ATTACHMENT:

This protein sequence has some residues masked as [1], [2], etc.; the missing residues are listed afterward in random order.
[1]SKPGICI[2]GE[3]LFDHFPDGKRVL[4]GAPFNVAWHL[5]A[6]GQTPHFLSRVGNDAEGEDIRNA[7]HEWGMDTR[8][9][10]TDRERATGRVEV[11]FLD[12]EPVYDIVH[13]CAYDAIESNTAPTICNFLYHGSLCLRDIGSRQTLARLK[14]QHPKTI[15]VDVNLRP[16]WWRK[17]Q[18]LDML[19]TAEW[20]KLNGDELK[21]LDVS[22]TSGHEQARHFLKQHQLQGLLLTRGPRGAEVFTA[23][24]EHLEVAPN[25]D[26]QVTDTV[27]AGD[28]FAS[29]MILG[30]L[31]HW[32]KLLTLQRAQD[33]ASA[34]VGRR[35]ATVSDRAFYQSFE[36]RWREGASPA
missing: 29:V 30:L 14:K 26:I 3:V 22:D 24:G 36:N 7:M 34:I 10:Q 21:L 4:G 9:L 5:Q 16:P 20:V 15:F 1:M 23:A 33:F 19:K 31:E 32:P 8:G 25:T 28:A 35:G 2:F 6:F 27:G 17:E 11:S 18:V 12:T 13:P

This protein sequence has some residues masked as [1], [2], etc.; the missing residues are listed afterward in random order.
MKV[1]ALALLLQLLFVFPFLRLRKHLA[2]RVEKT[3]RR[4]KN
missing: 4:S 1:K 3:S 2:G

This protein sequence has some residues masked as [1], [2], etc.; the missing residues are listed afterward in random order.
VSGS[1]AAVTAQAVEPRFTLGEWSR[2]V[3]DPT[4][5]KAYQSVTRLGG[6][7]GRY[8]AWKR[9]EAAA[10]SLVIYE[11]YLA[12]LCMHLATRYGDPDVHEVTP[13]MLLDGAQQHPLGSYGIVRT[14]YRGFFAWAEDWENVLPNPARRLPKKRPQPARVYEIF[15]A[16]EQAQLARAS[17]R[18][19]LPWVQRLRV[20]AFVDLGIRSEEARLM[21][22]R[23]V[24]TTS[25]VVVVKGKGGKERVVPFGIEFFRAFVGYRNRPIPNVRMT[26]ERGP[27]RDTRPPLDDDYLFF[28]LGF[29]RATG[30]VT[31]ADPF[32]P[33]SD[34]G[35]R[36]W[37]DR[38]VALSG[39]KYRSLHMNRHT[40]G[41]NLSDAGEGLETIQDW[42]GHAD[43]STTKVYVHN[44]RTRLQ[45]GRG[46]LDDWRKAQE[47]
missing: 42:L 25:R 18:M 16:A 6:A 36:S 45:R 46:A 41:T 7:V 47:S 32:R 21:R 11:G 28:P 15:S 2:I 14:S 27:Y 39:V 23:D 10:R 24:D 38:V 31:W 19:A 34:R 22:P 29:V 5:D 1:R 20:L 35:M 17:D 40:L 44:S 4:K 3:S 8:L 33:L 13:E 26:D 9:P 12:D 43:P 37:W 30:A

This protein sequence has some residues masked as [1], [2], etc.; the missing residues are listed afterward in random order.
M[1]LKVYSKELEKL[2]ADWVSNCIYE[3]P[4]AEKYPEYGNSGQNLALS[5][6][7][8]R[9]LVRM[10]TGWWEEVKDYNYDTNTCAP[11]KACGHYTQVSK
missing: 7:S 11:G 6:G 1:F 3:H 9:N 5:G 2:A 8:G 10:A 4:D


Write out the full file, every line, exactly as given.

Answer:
This protein sequence has some residues masked as [1], [2], etc.; the missing residues are listed afterward in random order.
[1]SKPGICI[2]GE[3]LFDHFPDGKRVL[4]GAPFNVAWHL[5]A[6]GQTPHFLSRVGNDAEGEDIRNA[7]HEWGMDTR[8][9][10]TDRERATGRVEV[11]FLD[12]EPVYDIVH[13]CAYDAIESNTAPTICNFLYHGSLCLRDIGSRQTLARLK[14]QHPKTI[15]VDVNLRP[16]WWRK[17]Q[18]LDML[19]TAEW[20]KLNGDELK[21]LDVS[22]TSGHEQARHFLKQHQLQGLLLTRGPRGAEVFTA[23][24]EHLEVAPN[25]D[26]QVTDTV[27]AGD[28]FAS[29]MILG[30]L[31]HW[32]KLLTLQRAQD[33]ASA[34]VGRR[35]ATVSDRAFYQSFE[36]RWREGASPA
missing: 29:V 30:L 14:K 26:I 3:V 22:D 24:G 36:N 7:M 34:I 10:Q 21:L 4:G 9:L 5:Q 16:P 20:V 15:F 1:M 23:A 33:F 19:K 31:E 32:P 8:G 25:T 28:A 35:G 2:F 6:F 27:G 17:E 11:S 18:V 12:T 13:P

This protein sequence has some residues masked as [1], [2], etc.; the missing residues are listed afterward in random order.
MKV[1]ALALLLQLLFVFPFLRLRKHLA[2]RVEKT[3]RR[4]KN
missing: 4:S 1:K 3:S 2:G

This protein sequence has some residues masked as [1], [2], etc.; the missing residues are listed afterward in random order.
VSGS[1]AAVTAQAVEPRFTLGEWSR[2]V[3]DPT[4][5]KAYQSVTRLGG[6][7]GRY[8]AWKR[9]EAAA[10]SLVIYE[11]YLA[12]LCMHLATRYGDPDVHEVTP[13]MLLDGAQQHPLGSYGIVRT[14]YRGFFAWAEDWENVLPNPARRLPKKRPQPARVYEIF[15]A[16]EQAQLARAS[17]R[18][19]LPWVQRLRV[20]AFVDLGIRSEEARLM[21][22]R[23]V[24]TTS[25]VVVVKGKGGKERVVPFGIEFFRAFVGYRNRPIPNVRMT[26]ERGP[27]RDTRPPLDDDYLFF[28]LGF[29]RATG[30]VT[31]ADPF[32]P[33]SD[34]G[35]R[36]W[37]DR[38]VALSG[39]KYRSLHMNRHT[40]G[41]NLSDAGEGLETIQDW[42]GHAD[43]STTKVYVHN[44]RTRLQ[45]GRG[46]LDDWRKAQE[47]
missing: 42:L 25:R 18:M 16:A 6:A 36:S 45:R 46:A 41:T 7:V 47:S 32:R 21:R 11:G 28:P 15:S 2:I 14:S 27:Y 39:V 23:D 10:R 24:D 38:V 31:W 19:A 34:R 22:P 29:V 5:D 1:R 20:L 35:M 17:D 40:L 44:S 4:K 3:S 8:L 33:L 13:E 26:D 9:P 12:D 43:P 37:W 30:A

This protein sequence has some residues masked as [1], [2], etc.; the missing residues are listed afterward in random order.
M[1]LKVYSKELEKL[2]ADWVSNCIYE[3]P[4]AEKYPEYGNSGQNLALS[5][6][7][8]R[9]LVRM[10]TGWWEEVKDYNYDTNTCAP[11]KACGHYTQVSK
missing: 7:S 11:G 6:G 1:F 3:H 9:N 5:G 2:A 8:G 10:A 4:D